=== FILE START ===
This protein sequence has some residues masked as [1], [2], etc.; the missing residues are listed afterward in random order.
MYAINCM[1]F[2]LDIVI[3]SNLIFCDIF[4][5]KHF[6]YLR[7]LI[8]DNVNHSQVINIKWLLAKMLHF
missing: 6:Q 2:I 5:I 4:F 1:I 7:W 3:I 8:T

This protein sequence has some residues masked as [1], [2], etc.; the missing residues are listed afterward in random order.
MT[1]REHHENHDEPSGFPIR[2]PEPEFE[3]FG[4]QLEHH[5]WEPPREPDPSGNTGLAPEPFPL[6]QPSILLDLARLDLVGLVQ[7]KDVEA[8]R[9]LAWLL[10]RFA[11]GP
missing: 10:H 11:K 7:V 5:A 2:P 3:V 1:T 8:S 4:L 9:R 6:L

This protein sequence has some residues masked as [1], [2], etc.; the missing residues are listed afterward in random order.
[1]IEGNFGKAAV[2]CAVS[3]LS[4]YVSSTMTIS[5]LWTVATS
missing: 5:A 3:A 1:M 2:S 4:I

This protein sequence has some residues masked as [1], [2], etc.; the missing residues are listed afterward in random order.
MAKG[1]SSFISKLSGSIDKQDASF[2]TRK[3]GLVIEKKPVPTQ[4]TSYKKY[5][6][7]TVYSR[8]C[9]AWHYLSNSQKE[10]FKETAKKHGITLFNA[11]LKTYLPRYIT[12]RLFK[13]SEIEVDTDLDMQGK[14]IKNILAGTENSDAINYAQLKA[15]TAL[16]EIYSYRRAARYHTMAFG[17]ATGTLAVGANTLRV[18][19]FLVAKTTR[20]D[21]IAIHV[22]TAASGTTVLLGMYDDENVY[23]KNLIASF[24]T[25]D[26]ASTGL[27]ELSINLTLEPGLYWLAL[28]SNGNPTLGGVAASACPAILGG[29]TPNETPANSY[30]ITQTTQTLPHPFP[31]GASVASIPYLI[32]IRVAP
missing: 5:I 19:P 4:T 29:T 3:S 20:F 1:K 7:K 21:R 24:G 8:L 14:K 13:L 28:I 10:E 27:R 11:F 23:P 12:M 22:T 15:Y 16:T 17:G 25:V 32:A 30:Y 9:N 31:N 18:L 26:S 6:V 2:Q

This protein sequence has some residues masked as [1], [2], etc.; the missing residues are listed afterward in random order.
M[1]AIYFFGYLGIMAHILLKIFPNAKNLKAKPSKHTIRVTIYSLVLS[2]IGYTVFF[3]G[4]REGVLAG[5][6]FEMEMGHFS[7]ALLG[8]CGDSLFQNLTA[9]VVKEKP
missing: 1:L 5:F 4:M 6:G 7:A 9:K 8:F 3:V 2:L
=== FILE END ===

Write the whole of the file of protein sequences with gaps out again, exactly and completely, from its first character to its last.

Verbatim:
This protein sequence has some residues masked as [1], [2], etc.; the missing residues are listed afterward in random order.
MYAINCM[1]F[2]LDIVI[3]SNLIFCDIF[4][5]KHF[6]YLR[7]LI[8]DNVNHSQVINIKWLLAKMLHF
missing: 6:Q 2:I 5:I 4:F 1:I 7:W 3:I 8:T

This protein sequence has some residues masked as [1], [2], etc.; the missing residues are listed afterward in random order.
MT[1]REHHENHDEPSGFPIR[2]PEPEFE[3]FG[4]QLEHH[5]WEPPREPDPSGNTGLAPEPFPL[6]QPSILLDLARLDLVGLVQ[7]KDVEA[8]R[9]LAWLL[10]RFA[11]GP
missing: 10:H 11:K 7:V 5:A 2:P 3:V 1:T 8:S 4:L 9:R 6:L

This protein sequence has some residues masked as [1], [2], etc.; the missing residues are listed afterward in random order.
[1]IEGNFGKAAV[2]CAVS[3]LS[4]YVSSTMTIS[5]LWTVATS
missing: 5:A 3:A 1:M 2:S 4:I

This protein sequence has some residues masked as [1], [2], etc.; the missing residues are listed afterward in random order.
MAKG[1]SSFISKLSGSIDKQDASF[2]TRK[3]GLVIEKKPVPTQ[4]TSYKKY[5][6][7]TVYSR[8]C[9]AWHYLSNSQKE[10]FKETAKKHGITLFNA[11]LKTYLPRYIT[12]RLFK[13]SEIEVDTDLDMQGK[14]IKNILAGTENSDAINYAQLKA[15]TAL[16]EIYSYRRAARYHTMAFG[17]ATGTLAVGANTLRV[18][19]FLVAKTTR[20]D[21]IAIHV[22]TAASGTTVLLGMYDDENVY[23]KNLIASF[24]T[25]D[26]ASTGL[27]ELSINLTLEPGLYWLAL[28]SNGNPTLGGVAASACPAILGG[29]TPNETPANSY[30]ITQTTQTLPHPFP[31]GASVASIPYLI[32]IRVAP
missing: 5:I 19:P 4:T 29:T 3:S 20:F 1:K 7:K 21:R 24:G 8:L 14:K 13:L 28:I 10:E 27:R 11:F 23:P 12:M 22:T 15:Y 16:T 17:G 25:V 32:A 30:Y 9:N 31:N 18:L 26:S 6:V 2:Q

This protein sequence has some residues masked as [1], [2], etc.; the missing residues are listed afterward in random order.
M[1]AIYFFGYLGIMAHILLKIFPNAKNLKAKPSKHTIRVTIYSLVLS[2]IGYTVFF[3]G[4]REGVLAG[5][6]FEMEMGHFS[7]ALLG[8]CGDSLFQNLTA[9]VVKEKP
missing: 1:L 5:F 4:M 6:G 7:A 9:K 8:F 3:V 2:L